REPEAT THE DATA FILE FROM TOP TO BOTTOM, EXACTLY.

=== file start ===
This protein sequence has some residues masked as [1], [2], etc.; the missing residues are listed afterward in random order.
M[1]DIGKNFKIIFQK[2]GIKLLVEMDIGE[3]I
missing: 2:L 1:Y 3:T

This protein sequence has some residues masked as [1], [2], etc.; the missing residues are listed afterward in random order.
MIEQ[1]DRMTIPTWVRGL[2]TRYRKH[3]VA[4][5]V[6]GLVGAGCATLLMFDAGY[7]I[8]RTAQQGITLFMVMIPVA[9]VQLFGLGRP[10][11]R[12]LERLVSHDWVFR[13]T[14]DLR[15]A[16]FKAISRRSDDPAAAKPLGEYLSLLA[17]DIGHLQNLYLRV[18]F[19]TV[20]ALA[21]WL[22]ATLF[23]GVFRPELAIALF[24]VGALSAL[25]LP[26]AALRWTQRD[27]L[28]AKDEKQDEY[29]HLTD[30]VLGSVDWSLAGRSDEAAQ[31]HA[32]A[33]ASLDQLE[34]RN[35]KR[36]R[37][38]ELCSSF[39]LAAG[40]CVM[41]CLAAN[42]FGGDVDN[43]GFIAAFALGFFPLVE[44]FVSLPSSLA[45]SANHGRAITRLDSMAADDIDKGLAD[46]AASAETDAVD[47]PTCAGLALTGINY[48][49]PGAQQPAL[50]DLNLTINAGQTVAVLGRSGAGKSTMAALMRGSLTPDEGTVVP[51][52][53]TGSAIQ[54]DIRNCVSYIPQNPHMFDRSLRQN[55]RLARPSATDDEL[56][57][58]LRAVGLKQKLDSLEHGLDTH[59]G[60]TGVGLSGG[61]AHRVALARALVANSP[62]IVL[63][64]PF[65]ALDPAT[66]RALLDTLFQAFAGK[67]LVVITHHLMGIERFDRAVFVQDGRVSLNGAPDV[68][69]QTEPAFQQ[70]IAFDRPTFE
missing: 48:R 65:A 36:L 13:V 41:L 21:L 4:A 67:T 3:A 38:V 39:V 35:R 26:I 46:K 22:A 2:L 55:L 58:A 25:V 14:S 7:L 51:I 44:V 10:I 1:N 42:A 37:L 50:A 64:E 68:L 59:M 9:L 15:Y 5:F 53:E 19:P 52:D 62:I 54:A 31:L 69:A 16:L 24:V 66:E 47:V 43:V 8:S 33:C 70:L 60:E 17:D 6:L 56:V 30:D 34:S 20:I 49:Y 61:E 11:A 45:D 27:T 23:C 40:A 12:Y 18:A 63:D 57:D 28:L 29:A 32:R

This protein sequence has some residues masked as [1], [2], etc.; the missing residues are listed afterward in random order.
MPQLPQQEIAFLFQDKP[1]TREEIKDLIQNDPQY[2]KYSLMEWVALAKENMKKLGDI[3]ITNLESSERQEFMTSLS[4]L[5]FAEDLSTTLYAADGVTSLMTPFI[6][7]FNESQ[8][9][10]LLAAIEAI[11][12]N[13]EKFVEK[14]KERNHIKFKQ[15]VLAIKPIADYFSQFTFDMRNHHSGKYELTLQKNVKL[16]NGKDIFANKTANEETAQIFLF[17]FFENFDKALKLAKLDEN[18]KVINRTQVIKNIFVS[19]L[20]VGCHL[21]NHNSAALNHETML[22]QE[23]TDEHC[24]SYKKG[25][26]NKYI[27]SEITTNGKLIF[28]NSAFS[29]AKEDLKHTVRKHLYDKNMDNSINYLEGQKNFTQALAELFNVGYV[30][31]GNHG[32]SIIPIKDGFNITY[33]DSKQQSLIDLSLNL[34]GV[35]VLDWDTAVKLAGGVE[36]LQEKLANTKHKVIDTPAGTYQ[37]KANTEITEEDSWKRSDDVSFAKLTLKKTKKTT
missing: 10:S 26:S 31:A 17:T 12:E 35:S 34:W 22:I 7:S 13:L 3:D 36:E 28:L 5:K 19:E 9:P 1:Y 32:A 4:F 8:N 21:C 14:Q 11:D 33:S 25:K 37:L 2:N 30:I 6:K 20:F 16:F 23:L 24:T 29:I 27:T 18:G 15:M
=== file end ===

This protein sequence has some residues masked as [1], [2], etc.; the missing residues are listed afterward in random order.
M[1]DIGKNFKIIFQK[2]GIKLLVEMDIGE[3]I
missing: 2:L 1:Y 3:T

This protein sequence has some residues masked as [1], [2], etc.; the missing residues are listed afterward in random order.
MIEQ[1]DRMTIPTWVRGL[2]TRYRKH[3]VA[4][5]V[6]GLVGAGCATLLMFDAGY[7]I[8]RTAQQGITLFMVMIPVA[9]VQLFGLGRP[10][11]R[12]LERLVSHDWVFR[13]T[14]DLR[15]A[16]FKAISRRSDDPAAAKPLGEYLSLLA[17]DIGHLQNLYLRV[18]F[19]TV[20]ALA[21]WL[22]ATLF[23]GVFRPELAIALF[24]VGALSAL[25]LP[26]AALRWTQRD[27]L[28]AKDEKQDEY[29]HLTD[30]VLGSVDWSLAGRSDEAAQ[31]HA[32]A[33]ASLDQLE[34]RN[35]KR[36]R[37][38]ELCSSF[39]LAAG[40]CVM[41]CLAAN[42]FGGDVDN[43]GFIAAFALGFFPLVE[44]FVSLPSSLA[45]SANHGRAITRLDSMAADDIDKGLAD[46]AASAETDAVD[47]PTCAGLALTGINY[48][49]PGAQQPAL[50]DLNLTINAGQTVAVLGRSGAGKSTMAALMRGSLTPDEGTVVP[51][52][53]TGSAIQ[54]DIRNCVSYIPQNPHMFDRSLRQN[55]RLARPSATDDEL[56][57][58]LRAVGLKQKLDSLEHGLDTH[59]G[60]TGVGLSGG[61]AHRVALARALVANSP[62]IVL[63][64]PF[65]ALDPAT[66]RALLDTLFQAFAGK[67]LVVITHHLMGIERFDRAVFVQDGRVSLNGAPDV[68][69]QTEPAFQQ[70]IAFDRPTFE
missing: 48:R 65:A 36:L 13:V 41:L 21:L 4:A 67:T 3:A 38:V 39:V 35:R 26:I 46:K 22:A 2:L 55:L 58:A 25:V 14:S 7:L 51:I 44:V 10:I 1:N 42:A 37:L 50:A 64:E 68:L 59:M 9:L 15:Y 5:F 53:E 19:P 52:D 62:I 54:A 31:L 69:A 16:L 24:V 66:E 47:V 43:V 8:S 33:C 70:L 60:E 17:D 6:L 56:V 30:D 34:S 20:I 49:Y 61:E 11:A 45:D 27:T 23:C 40:A 12:Y 18:A 63:D 57:D 28:L 29:A 32:R

This protein sequence has some residues masked as [1], [2], etc.; the missing residues are listed afterward in random order.
MPQLPQQEIAFLFQDKP[1]TREEIKDLIQNDPQY[2]KYSLMEWVALAKENMKKLGDI[3]ITNLESSERQEFMTSLS[4]L[5]FAEDLSTTLYAADGVTSLMTPFI[6][7]FNESQ[8][9][10]LLAAIEAI[11][12]N[13]EKFVEK[14]KERNHIKFKQ[15]VLAIKPIADYFSQFTFDMRNHHSGKYELTLQKNVKL[16]NGKDIFANKTANEETAQIFLF[17]FFENFDKALKLAKLDEN[18]KVINRTQVIKNIFVS[19]L[20]VGCHL[21]NHNSAALNHETML[22]QE[23]TDEHC[24]SYKKG[25][26]NKYI[27]SEITTNGKLIF[28]NSAFS[29]AKEDLKHTVRKHLYDKNMDNSINYLEGQKNFTQALAELFNVGYV[30][31]GNHG[32]SIIPIKDGFNITY[33]DSKQQSLIDLSLNL[34]GV[35]VLDWDTAVKLAGGVE[36]LQEKLANTKHKVIDTPAGTYQ[37]KANTEITEEDSWKRSDDVSFAKLTLKKTKKTT
missing: 10:S 26:S 31:A 17:T 12:E 35:S 34:W 22:I 7:S 13:L 3:D 36:E 28:L 5:K 19:E 9:P 1:Y 32:A 4:F 8:N 21:C 14:Q 11:D 33:S 25:K 37:L 2:N 30:I 6:K 20:F 16:F 23:L 24:T 29:I 27:T 18:G 15:M